from last year's fire probably contributed to high biological oxygen demand, leading to oxygen
depletion in the deeper parts of the reservoir," said Japhet.
The DOW said that the kokanee salmon fishery will be
re-established. With help from other kokanee spawning operations, DOW officials are optimistic
that loss due to the kill at Vallecito can be recovered. The stocking of Vallecito with kokanee
will take place next spring in hopes for better conditions.
Russian Olive grove
volunteer effort is working to take on the "scourge of the Animas," tackling what may be the
largest concentration of Russian Olives in La Plata County. Barry Rhea, of Rhea Environmental
Consulting, and Friends of the Animas River are targeting a private parcel behind the Durango
Mall, which is home to more than 1,000 of the invasive trees.
The non-native trees are actually Eurasian in origin and
have been sold by nurseries as hardy, attractive, quick growers. However, a lack of natural
predators make the trees a threat to everything around them, and unchecked, they spread rampantly
from front yards into river corridors, where they squeeze out native species and destroy habitat.
In response to this spread, the State of Colorado declared Russian Olive a noxious weed two years
ago and last December made it illegal for nurseries to sell the tree. Rhea and Friends of the
Animas started a quest against the invasive tree after seeing the damage that has been done in
northern New Mexico.
Rhea said he's seen Russian Olives from the property
behind the mall all the way to the High Bridge, but that the action was initiated by a private
landowner after he read an article on the trees in the Telegraph .
"I estimated that there were probably 200 Russian Olives
in there and my estimate wound up being way low," Rhea said. "It's the worst situation I've seen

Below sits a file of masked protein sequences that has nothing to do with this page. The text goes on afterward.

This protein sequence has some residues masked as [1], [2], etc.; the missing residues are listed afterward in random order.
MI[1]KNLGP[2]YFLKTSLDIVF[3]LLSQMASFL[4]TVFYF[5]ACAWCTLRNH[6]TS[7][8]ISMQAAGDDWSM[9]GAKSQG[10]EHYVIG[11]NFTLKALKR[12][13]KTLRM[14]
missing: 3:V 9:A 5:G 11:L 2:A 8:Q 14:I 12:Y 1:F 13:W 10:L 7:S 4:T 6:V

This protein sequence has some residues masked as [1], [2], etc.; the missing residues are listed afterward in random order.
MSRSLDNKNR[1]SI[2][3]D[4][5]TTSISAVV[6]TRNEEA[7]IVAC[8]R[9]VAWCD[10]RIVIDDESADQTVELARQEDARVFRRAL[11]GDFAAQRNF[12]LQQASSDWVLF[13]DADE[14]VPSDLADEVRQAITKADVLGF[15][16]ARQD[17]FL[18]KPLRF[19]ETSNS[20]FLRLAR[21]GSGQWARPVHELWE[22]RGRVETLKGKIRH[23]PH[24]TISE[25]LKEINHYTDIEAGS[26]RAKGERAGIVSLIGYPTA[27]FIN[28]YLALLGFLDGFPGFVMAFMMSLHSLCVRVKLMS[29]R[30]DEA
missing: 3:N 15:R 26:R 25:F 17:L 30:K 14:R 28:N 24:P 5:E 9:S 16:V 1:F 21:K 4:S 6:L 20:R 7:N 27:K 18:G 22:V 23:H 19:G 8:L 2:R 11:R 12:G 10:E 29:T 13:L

in the area so far. Looking at this property let me know that it's definitely a harsh
Last weekend, Rhea and a handful of volunteers took out 50
of the largest trees on the property. This Sunday, Rhea said he hopes to see more volunteers and
would like to take care of another 300 trees. Generally, Rhea and Friends of the Animas are
working to get ahead of the spread of the trees. Rhea is looking for volunteers to help with the
effort his Sunday. He can be contacted at 247-2388.
"We have an opportunity now to stem the tide in the basin,
but that window of opportunity is closing fast," Rhea said.
earns prestigious ranking
College continues to earn national acclaim. The Princeton
Review has ranked the local four-year school as one
of the best colleges and universities in the western United States in the first edition of
The Best Western Colleges: 121 Great Schools to Consider .
"We are delighted to receive such recognition," said Fort
Lewis College President Robert Dolphin, Jr. "Being included with so many outstanding regional
colleges and universities is a reflection of our growing reputation as a public liberal arts and
Only eight other Colorado colleges and universities earned
places in the book: The Colorado School of Mines, Colorado State University, the University of
Colorado at Boulder and the University of Northern Colorado. The United States Air Force Academy,
Colorado College and the University of Denver also were listed.
- compiled by